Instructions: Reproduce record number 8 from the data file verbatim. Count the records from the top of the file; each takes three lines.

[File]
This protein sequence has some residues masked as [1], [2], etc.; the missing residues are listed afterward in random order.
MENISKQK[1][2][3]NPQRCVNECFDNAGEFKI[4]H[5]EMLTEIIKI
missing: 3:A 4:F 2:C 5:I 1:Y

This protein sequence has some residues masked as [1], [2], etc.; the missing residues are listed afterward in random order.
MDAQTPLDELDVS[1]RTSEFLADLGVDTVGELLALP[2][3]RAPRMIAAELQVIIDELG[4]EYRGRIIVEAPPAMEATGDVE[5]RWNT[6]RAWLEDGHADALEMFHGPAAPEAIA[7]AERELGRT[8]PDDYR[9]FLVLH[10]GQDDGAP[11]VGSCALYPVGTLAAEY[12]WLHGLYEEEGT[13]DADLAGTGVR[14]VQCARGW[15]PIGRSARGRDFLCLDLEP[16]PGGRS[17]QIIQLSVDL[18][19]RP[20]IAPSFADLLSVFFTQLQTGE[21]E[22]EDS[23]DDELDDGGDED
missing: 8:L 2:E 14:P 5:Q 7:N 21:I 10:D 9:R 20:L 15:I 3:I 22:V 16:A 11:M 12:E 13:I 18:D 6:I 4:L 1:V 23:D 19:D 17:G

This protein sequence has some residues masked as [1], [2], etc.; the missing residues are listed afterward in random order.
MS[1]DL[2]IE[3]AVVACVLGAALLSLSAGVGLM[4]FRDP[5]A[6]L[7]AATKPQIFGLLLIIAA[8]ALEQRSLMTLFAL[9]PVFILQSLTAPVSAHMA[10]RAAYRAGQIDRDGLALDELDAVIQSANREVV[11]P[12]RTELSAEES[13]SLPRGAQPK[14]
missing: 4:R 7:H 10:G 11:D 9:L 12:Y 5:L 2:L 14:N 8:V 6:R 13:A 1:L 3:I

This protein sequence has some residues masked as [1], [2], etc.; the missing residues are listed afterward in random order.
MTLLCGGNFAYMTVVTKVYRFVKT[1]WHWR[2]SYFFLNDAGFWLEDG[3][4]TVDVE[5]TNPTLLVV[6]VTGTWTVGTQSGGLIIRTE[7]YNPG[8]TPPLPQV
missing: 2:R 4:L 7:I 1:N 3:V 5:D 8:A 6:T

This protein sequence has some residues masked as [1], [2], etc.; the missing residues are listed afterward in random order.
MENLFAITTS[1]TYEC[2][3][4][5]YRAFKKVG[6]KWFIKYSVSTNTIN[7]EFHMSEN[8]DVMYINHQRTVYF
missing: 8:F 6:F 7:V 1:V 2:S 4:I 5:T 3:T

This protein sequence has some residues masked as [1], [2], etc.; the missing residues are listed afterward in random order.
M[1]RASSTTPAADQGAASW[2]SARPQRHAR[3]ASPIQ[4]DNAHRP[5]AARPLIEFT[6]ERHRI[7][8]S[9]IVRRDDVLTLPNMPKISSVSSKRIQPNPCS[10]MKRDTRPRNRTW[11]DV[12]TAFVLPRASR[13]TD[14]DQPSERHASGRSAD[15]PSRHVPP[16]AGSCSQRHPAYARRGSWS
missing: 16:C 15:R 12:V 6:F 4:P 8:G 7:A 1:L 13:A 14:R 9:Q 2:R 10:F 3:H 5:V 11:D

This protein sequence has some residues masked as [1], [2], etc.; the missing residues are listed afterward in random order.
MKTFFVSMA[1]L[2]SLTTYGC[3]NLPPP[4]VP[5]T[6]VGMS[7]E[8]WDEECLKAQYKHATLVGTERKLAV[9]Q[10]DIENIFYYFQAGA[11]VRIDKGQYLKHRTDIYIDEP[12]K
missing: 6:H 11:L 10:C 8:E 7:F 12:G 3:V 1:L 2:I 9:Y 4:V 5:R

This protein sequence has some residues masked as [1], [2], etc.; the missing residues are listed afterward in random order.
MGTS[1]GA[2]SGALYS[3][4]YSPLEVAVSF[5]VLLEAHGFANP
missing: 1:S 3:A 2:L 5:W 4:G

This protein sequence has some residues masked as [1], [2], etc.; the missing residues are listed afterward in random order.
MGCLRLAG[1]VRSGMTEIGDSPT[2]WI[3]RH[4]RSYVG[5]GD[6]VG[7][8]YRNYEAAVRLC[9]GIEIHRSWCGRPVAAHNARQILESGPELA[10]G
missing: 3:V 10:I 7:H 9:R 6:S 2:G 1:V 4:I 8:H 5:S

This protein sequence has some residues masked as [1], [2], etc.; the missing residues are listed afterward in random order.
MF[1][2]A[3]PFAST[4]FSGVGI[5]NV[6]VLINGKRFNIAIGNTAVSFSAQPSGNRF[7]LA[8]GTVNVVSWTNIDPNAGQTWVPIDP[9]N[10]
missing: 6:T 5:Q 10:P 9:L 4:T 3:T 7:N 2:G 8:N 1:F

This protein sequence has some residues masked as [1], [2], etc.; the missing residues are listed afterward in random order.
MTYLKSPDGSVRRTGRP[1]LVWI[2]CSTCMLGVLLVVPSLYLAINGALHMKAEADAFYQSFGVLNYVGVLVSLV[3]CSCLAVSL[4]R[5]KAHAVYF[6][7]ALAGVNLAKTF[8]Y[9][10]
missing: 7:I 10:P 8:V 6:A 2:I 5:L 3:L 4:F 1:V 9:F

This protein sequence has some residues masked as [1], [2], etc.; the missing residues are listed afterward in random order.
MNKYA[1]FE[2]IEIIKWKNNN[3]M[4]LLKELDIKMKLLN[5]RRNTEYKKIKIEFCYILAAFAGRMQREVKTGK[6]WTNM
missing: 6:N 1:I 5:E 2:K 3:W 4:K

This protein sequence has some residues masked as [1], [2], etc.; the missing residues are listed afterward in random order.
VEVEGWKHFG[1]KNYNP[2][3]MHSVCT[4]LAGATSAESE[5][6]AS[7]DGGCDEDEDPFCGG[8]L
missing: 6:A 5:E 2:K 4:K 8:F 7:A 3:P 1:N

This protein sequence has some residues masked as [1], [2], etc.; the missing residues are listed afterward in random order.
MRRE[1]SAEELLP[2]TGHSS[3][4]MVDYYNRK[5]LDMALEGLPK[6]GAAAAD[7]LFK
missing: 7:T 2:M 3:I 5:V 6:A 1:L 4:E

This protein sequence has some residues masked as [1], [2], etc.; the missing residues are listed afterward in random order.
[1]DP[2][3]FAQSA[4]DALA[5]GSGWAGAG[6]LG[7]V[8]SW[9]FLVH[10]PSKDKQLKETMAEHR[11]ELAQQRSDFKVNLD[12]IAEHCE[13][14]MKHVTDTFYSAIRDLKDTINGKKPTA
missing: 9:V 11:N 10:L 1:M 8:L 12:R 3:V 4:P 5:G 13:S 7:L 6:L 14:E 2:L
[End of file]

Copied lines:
This protein sequence has some residues masked as [1], [2], etc.; the missing residues are listed afterward in random order.
MGTS[1]GA[2]SGALYS[3][4]YSPLEVAVSF[5]VLLEAHGFANP
missing: 1:S 3:A 2:L 5:W 4:G